• Wider keyboard layout with more keys means the iPhone 6 Plus will be a business user’s device of choice for an easier typing experience. (This does beg the question – does the iPhone 6 Plus cannibalize iPad mini sales?) The extra keys offered comprise of an important tap-saving group: cut and paste, highlight, undo, bold, and common punctuation; period, comma, question mark, and exclamation mark. These keys will save business users from tapping and dragging pins for copy/paste, and from long-pressing the Shift key to access punctuation and rich markup. [Image source: WCCFtech.com]
  • The iPhone 6 Plus’s dual-pane view for email, scheduling, and messaging is godsend. Email will undoubtedly be the biggest beneficiary as you will never have to swipe Back to see the email list.
  • Wi-Fi calling and VoLTE hold promise for mobile warriors who journey to areas with shaky cell connectivity. Hop in a cafe or restaurant that offers Wi-Fi and you are free to make calls. Of course, TBD is whether carriers need to update their towers to support this. (If anyone has more info about this, please chime in under the Comments section for everyone to benefit.) The consumer crowd really benefits by not requiring peak-hour cellular minutes to place/receive calls. I sense mobile carriers already dusting off their business plans to make daytime minutes unlimited.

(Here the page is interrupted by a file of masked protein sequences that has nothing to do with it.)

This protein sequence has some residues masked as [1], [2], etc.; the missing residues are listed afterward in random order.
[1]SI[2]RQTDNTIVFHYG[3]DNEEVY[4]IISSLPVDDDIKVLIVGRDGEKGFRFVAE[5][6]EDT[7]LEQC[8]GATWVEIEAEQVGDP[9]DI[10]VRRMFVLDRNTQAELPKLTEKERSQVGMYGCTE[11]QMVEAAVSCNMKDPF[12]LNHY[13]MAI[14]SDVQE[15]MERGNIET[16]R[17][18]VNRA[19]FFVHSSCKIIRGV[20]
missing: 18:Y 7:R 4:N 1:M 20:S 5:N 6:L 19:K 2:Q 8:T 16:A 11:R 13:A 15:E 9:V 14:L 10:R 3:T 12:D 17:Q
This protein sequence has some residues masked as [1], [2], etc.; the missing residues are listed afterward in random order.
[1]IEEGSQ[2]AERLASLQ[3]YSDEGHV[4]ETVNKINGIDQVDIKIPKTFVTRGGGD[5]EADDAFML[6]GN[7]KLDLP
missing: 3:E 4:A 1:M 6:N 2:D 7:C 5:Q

• NFC and Apple Pay will make carrying personal and business desirable and a breeze. Business people will no longer have to use their personal card and then remember to credit their business account. The NFC ecosystem looks like an infrastructure-intense endeavor and one that will take time for the world to adopt. However, Apple has added (significantly) more water to the NFC seeds already harvesting. We know how this story ends for the famed plastic rectangle we love so dearly.
  • Repeatedly mentioned during the keynote was the phrase “optimizations for one-hand use”. It appears Apple was bent on promoting the fact that they optimized their 5.5-inch offering for one-hand use. I must see this to believe it; but it sounds great! More details about this will arrive as people get their devices on September 19.